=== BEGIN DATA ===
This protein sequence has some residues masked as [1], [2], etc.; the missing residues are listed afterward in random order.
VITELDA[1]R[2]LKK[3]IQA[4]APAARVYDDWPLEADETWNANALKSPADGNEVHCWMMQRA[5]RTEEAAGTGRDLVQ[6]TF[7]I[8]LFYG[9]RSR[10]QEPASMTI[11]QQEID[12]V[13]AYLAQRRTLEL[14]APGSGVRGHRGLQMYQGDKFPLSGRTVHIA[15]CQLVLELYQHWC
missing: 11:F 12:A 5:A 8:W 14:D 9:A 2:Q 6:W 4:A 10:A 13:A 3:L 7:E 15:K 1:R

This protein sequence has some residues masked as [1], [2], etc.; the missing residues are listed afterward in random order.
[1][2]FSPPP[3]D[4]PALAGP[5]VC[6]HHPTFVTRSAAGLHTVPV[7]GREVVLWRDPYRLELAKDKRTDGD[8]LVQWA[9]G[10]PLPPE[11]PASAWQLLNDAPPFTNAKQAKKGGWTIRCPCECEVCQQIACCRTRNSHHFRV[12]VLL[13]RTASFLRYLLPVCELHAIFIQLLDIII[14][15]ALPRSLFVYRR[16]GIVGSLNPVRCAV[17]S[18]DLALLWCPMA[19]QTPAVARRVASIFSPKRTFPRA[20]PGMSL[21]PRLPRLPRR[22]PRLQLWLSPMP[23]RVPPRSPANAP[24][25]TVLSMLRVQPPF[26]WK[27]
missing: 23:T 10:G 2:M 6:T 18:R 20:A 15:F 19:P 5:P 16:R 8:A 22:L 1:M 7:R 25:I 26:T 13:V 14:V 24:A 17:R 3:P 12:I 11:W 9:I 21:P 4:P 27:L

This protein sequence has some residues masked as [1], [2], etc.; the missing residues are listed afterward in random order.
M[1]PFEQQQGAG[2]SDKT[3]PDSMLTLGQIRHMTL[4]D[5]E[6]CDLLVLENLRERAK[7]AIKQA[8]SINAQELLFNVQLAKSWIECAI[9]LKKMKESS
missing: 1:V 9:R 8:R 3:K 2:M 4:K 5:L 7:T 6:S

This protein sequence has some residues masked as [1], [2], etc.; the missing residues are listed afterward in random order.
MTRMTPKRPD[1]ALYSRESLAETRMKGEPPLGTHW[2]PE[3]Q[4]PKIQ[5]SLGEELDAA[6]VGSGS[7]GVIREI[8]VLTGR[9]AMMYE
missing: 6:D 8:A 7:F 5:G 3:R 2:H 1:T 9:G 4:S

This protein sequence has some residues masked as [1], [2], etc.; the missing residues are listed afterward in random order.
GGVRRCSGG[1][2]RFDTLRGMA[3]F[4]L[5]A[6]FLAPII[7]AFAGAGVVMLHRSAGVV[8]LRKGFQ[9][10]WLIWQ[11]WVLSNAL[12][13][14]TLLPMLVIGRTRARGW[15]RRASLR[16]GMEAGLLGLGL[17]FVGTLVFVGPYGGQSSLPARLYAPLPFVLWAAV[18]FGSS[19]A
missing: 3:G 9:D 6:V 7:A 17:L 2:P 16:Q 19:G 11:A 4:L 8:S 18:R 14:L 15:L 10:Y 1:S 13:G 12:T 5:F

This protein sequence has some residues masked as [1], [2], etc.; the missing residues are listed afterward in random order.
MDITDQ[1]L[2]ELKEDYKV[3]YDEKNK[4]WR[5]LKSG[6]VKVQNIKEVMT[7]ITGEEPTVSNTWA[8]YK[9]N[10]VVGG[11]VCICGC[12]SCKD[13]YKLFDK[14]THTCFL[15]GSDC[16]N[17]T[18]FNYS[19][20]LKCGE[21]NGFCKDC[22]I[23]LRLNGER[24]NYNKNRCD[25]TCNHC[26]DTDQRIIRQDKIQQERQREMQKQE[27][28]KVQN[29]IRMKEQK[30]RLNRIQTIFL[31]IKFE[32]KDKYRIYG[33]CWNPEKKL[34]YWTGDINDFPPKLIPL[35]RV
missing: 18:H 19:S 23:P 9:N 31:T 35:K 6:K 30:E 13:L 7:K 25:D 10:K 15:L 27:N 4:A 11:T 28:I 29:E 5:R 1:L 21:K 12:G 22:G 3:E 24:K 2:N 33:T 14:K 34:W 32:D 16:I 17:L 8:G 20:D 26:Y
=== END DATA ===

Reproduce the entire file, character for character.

This protein sequence has some residues masked as [1], [2], etc.; the missing residues are listed afterward in random order.
VITELDA[1]R[2]LKK[3]IQA[4]APAARVYDDWPLEADETWNANALKSPADGNEVHCWMMQRA[5]RTEEAAGTGRDLVQ[6]TF[7]I[8]LFYG[9]RSR[10]QEPASMTI[11]QQEID[12]V[13]AYLAQRRTLEL[14]APGSGVRGHRGLQMYQGDKFPLSGRTVHIA[15]CQLVLELYQHWC
missing: 11:F 12:A 5:A 8:W 14:D 9:A 2:Q 6:W 4:A 10:A 13:A 3:L 7:E 15:K 1:R

This protein sequence has some residues masked as [1], [2], etc.; the missing residues are listed afterward in random order.
[1][2]FSPPP[3]D[4]PALAGP[5]VC[6]HHPTFVTRSAAGLHTVPV[7]GREVVLWRDPYRLELAKDKRTDGD[8]LVQWA[9]G[10]PLPPE[11]PASAWQLLNDAPPFTNAKQAKKGGWTIRCPCECEVCQQIACCRTRNSHHFRV[12]VLL[13]RTASFLRYLLPVCELHAIFIQLLDIII[14][15]ALPRSLFVYRR[16]GIVGSLNPVRCAV[17]S[18]DLALLWCPMA[19]QTPAVARRVASIFSPKRTFPRA[20]PGMSL[21]PRLPRLPRR[22]PRLQLWLSPMP[23]RVPPRSPANAP[24][25]TVLSMLRVQPPF[26]WK[27]
missing: 23:T 10:G 2:M 6:T 18:R 20:A 15:F 19:P 5:P 16:R 8:A 22:L 1:M 7:R 25:I 26:T 13:V 14:V 24:A 17:R 3:P 12:I 11:W 9:I 21:P 4:P 27:L

This protein sequence has some residues masked as [1], [2], etc.; the missing residues are listed afterward in random order.
M[1]PFEQQQGAG[2]SDKT[3]PDSMLTLGQIRHMTL[4]D[5]E[6]CDLLVLENLRERAK[7]AIKQA[8]SINAQELLFNVQLAKSWIECAI[9]LKKMKESS
missing: 1:V 9:R 8:R 3:K 2:M 4:K 5:L 7:T 6:S

This protein sequence has some residues masked as [1], [2], etc.; the missing residues are listed afterward in random order.
MTRMTPKRPD[1]ALYSRESLAETRMKGEPPLGTHW[2]PE[3]Q[4]PKIQ[5]SLGEELDAA[6]VGSGS[7]GVIREI[8]VLTGR[9]AMMYE
missing: 6:D 8:A 7:F 5:G 3:R 2:H 1:T 9:G 4:S

This protein sequence has some residues masked as [1], [2], etc.; the missing residues are listed afterward in random order.
GGVRRCSGG[1][2]RFDTLRGMA[3]F[4]L[5]A[6]FLAPII[7]AFAGAGVVMLHRSAGVV[8]LRKGFQ[9][10]WLIWQ[11]WVLSNAL[12][13][14]TLLPMLVIGRTRARGW[15]RRASLR[16]GMEAGLLGLGL[17]FVGTLVFVGPYGGQSSLPARLYAPLPFVLWAAV[18]FGSS[19]A
missing: 3:G 9:D 6:V 7:A 17:L 2:P 16:Q 19:G 11:A 4:L 8:S 18:R 14:L 15:L 10:Y 1:S 13:G 12:T 5:F

This protein sequence has some residues masked as [1], [2], etc.; the missing residues are listed afterward in random order.
MDITDQ[1]L[2]ELKEDYKV[3]YDEKNK[4]WR[5]LKSG[6]VKVQNIKEVMT[7]ITGEEPTVSNTWA[8]YK[9]N[10]VVGG[11]VCICGC[12]SCKD[13]YKLFDK[14]THTCFL[15]GSDC[16]N[17]T[18]FNYS[19][20]LKCGE[21]NGFCKDC[22]I[23]LRLNGER[24]NYNKNRCD[25]TCNHC[26]DTDQRIIRQDKIQQERQREMQKQE[27][28]KVQN[29]IRMKEQK[30]RLNRIQTIFL[31]IKFE[32]KDKYRIYG[33]CWNPEKKL[34]YWTGDINDFPPKLIPL[35]RV
missing: 18:H 19:S 23:P 9:N 31:T 35:K 6:K 30:E 13:L 7:K 25:D 10:K 15:L 27:N 4:A 11:T 28:I 29:E 5:R 1:L 21:K 12:G 22:G 3:E 24:K 2:N 33:T 14:K 34:W 32:D 16:I 17:L 8:G 20:D 26:Y